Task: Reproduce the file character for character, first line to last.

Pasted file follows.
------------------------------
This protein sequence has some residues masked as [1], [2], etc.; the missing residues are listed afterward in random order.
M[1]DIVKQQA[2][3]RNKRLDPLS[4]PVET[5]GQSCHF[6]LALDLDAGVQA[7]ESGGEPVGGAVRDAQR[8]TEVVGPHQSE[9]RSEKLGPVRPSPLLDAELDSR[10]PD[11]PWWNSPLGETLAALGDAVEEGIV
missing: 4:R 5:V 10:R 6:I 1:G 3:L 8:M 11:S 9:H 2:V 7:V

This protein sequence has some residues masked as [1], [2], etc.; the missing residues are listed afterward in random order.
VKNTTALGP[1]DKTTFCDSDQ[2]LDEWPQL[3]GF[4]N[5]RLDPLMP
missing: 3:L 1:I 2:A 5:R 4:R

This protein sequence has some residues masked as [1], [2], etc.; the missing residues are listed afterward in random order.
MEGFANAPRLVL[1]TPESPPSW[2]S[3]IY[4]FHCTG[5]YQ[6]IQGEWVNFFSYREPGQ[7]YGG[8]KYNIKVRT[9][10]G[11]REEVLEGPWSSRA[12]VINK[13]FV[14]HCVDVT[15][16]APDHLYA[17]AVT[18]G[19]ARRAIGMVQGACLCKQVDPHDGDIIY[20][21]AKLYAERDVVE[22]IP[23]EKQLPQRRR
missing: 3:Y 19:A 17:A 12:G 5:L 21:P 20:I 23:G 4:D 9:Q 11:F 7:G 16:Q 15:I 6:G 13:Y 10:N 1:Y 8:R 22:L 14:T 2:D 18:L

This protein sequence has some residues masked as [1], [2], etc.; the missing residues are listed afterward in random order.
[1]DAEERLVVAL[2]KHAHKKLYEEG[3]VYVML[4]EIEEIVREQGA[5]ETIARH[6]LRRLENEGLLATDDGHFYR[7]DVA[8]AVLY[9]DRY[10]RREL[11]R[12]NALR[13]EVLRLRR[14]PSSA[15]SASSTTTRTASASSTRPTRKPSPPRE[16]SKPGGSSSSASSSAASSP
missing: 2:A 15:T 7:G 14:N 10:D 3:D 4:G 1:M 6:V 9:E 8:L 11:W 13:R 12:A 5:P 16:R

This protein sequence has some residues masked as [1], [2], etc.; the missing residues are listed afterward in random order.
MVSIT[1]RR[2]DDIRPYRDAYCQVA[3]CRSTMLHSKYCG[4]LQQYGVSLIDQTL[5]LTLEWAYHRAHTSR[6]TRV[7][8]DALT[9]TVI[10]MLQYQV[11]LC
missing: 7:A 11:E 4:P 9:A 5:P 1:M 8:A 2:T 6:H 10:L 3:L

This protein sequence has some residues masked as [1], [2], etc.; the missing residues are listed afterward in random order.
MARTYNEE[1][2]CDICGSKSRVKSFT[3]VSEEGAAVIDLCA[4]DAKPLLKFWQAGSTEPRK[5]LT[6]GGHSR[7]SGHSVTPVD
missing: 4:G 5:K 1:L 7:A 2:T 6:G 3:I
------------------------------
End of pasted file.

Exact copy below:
This protein sequence has some residues masked as [1], [2], etc.; the missing residues are listed afterward in random order.
M[1]DIVKQQA[2][3]RNKRLDPLS[4]PVET[5]GQSCHF[6]LALDLDAGVQA[7]ESGGEPVGGAVRDAQR[8]TEVVGPHQSE[9]RSEKLGPVRPSPLLDAELDSR[10]PD[11]PWWNSPLGETLAALGDAVEEGIV
missing: 4:R 5:V 10:R 6:I 1:G 3:L 8:M 11:S 9:H 2:V 7:V

This protein sequence has some residues masked as [1], [2], etc.; the missing residues are listed afterward in random order.
VKNTTALGP[1]DKTTFCDSDQ[2]LDEWPQL[3]GF[4]N[5]RLDPLMP
missing: 3:L 1:I 2:A 5:R 4:R

This protein sequence has some residues masked as [1], [2], etc.; the missing residues are listed afterward in random order.
MEGFANAPRLVL[1]TPESPPSW[2]S[3]IY[4]FHCTG[5]YQ[6]IQGEWVNFFSYREPGQ[7]YGG[8]KYNIKVRT[9][10]G[11]REEVLEGPWSSRA[12]VINK[13]FV[14]HCVDVT[15][16]APDHLYA[17]AVT[18]G[19]ARRAIGMVQGACLCKQVDPHDGDIIY[20][21]AKLYAERDVVE[22]IP[23]EKQLPQRRR
missing: 3:Y 19:A 17:A 12:G 5:L 21:P 20:I 23:G 4:D 9:Q 11:F 7:G 16:Q 15:I 6:G 13:Y 10:N 1:Y 8:R 22:L 14:T 2:D 18:L

This protein sequence has some residues masked as [1], [2], etc.; the missing residues are listed afterward in random order.
[1]DAEERLVVAL[2]KHAHKKLYEEG[3]VYVML[4]EIEEIVREQGA[5]ETIARH[6]LRRLENEGLLATDDGHFYR[7]DVA[8]AVLY[9]DRY[10]RREL[11]R[12]NALR[13]EVLRLRR[14]PSSA[15]SASSTTTRTASASSTRPTRKPSPPRE[16]SKPGGSSSSASSSAASSP
missing: 2:A 15:T 7:G 14:N 10:D 3:D 4:G 1:M 6:V 9:E 8:L 11:W 13:R 12:A 5:P 16:R

This protein sequence has some residues masked as [1], [2], etc.; the missing residues are listed afterward in random order.
MVSIT[1]RR[2]DDIRPYRDAYCQVA[3]CRSTMLHSKYCG[4]LQQYGVSLIDQTL[5]LTLEWAYHRAHTSR[6]TRV[7][8]DALT[9]TVI[10]MLQYQV[11]LC
missing: 7:A 11:E 4:P 9:A 5:P 1:M 8:A 2:T 6:H 10:L 3:L

This protein sequence has some residues masked as [1], [2], etc.; the missing residues are listed afterward in random order.
MARTYNEE[1][2]CDICGSKSRVKSFT[3]VSEEGAAVIDLCA[4]DAKPLLKFWQAGSTEPRK[5]LT[6]GGHSR[7]SGHSVTPVD
missing: 4:G 5:K 1:L 7:A 2:T 6:G 3:I